This time I tried to use VASM: That was a terrible, terrible error.
VASM is not a bad assembler, but it's one of these gigantic portable/retargetable things that try to do it all and end up not being optimal on anything. It's basically a collection of modules that handle the generic syntax plus some extensions for the specific platforms or compatibility layer with specific assemblers.
The end result is that the bugs are hard to catch, you need to use exactly the right set of badly documented flags, and the concept of regression testing does not seem to exist so you can end up with a more recent version that has broken support for some stuff that apparently worked few versions before.
Ultimately, when a crash happened I was never sure if it was my code being buggy or the assembler being broken.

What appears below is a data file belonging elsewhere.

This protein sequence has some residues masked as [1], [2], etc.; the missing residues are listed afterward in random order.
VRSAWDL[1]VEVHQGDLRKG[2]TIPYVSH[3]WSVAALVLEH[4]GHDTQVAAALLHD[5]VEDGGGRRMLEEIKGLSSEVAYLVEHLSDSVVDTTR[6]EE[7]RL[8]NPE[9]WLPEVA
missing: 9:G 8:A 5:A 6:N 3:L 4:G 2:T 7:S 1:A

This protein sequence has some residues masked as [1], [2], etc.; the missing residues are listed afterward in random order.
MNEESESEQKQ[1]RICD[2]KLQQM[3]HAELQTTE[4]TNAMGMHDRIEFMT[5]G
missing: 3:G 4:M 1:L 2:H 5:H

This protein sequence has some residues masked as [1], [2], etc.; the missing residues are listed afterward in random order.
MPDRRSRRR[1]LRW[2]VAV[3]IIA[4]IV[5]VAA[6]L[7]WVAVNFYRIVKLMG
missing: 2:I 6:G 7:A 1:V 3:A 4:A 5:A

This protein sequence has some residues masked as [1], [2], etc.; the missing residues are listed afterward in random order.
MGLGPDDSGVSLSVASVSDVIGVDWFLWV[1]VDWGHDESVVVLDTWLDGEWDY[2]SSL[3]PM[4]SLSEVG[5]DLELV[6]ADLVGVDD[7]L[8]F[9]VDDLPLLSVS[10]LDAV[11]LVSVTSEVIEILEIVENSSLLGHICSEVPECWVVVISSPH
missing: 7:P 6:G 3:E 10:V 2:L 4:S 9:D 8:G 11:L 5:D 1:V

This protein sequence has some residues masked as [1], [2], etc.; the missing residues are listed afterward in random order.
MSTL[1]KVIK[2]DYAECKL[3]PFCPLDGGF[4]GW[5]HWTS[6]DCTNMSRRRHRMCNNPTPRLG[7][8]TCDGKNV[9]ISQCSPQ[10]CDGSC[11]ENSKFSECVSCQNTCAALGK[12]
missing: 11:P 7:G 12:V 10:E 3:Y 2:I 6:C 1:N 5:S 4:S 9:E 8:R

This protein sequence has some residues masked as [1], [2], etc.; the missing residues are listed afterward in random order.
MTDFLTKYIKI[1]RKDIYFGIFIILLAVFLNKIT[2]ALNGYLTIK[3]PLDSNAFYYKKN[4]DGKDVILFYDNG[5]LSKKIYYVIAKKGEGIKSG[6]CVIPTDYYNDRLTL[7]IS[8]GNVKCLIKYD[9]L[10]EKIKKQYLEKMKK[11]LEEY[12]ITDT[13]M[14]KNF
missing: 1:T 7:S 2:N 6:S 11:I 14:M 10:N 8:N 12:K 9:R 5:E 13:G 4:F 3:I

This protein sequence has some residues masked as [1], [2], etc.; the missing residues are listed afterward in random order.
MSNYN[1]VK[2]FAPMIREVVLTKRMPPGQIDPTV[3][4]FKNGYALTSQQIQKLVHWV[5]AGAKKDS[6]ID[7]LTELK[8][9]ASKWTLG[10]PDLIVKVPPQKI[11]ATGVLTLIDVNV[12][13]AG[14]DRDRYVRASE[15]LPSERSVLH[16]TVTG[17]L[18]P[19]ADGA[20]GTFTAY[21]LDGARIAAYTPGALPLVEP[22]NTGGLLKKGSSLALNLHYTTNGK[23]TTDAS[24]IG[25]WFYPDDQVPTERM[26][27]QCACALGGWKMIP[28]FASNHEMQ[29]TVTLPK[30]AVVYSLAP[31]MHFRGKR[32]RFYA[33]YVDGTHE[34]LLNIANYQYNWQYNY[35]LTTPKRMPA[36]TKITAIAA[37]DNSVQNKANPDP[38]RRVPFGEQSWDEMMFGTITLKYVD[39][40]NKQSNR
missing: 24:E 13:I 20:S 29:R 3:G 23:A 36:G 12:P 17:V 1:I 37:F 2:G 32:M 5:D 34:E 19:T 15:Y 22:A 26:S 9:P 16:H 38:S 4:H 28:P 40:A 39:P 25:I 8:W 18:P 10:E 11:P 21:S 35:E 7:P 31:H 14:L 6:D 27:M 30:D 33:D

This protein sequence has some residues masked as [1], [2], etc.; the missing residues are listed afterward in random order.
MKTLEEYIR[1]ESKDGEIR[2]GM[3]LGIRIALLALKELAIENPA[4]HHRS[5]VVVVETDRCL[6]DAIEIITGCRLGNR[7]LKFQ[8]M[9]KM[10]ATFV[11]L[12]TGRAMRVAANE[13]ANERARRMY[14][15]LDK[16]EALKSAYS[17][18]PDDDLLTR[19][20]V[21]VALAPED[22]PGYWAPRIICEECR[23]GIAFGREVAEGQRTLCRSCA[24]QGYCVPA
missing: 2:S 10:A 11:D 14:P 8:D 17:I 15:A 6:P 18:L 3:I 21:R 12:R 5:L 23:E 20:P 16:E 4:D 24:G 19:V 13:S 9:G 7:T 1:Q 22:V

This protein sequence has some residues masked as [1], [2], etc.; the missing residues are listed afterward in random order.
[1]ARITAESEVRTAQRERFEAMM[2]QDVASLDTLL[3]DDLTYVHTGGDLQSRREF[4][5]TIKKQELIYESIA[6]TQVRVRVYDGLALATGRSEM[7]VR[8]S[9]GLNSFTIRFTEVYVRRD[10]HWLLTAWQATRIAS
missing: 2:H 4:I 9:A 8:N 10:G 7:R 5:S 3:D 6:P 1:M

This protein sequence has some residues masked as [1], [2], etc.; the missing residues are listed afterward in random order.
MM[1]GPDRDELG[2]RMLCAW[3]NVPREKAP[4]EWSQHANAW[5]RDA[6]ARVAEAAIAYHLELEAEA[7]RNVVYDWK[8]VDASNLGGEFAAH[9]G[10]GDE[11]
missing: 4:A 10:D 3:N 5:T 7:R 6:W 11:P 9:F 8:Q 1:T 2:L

A simple example:
The obvious error is that the .loop label is defined twice, but instead of reporting an error the assembler generated code that jumped to the first .loop label, effectively leading to an unfinitely looping program.
nop ; $5806e
dbra d0,.loop ; dbf d0,$5806e
nop ; $58076
dbra d0,.loop ; dbf d0,$5806e
The most serious issue I encountered were:
- Not reporting duplicate symbols, resulting in loops and jumps doing unexpected things
- Many error messages not reporting in which file or line the problem happened
- Devpac commands are mostly supported, but sometimes behaved differently (ex: _rs meta variables)
- Reporting is not as good as Devpac, getting a list of sections with symbols and their size was a hassle
Hopefully GGN's version of Atari's Madmac will be more usable.
For STNICCC 2015 I wanted to try something I had not done before, so I decided to build the best possible demo I could do running on an Atari SC1224 monochrome monitor.
I spent few months trying to see what was actually doable.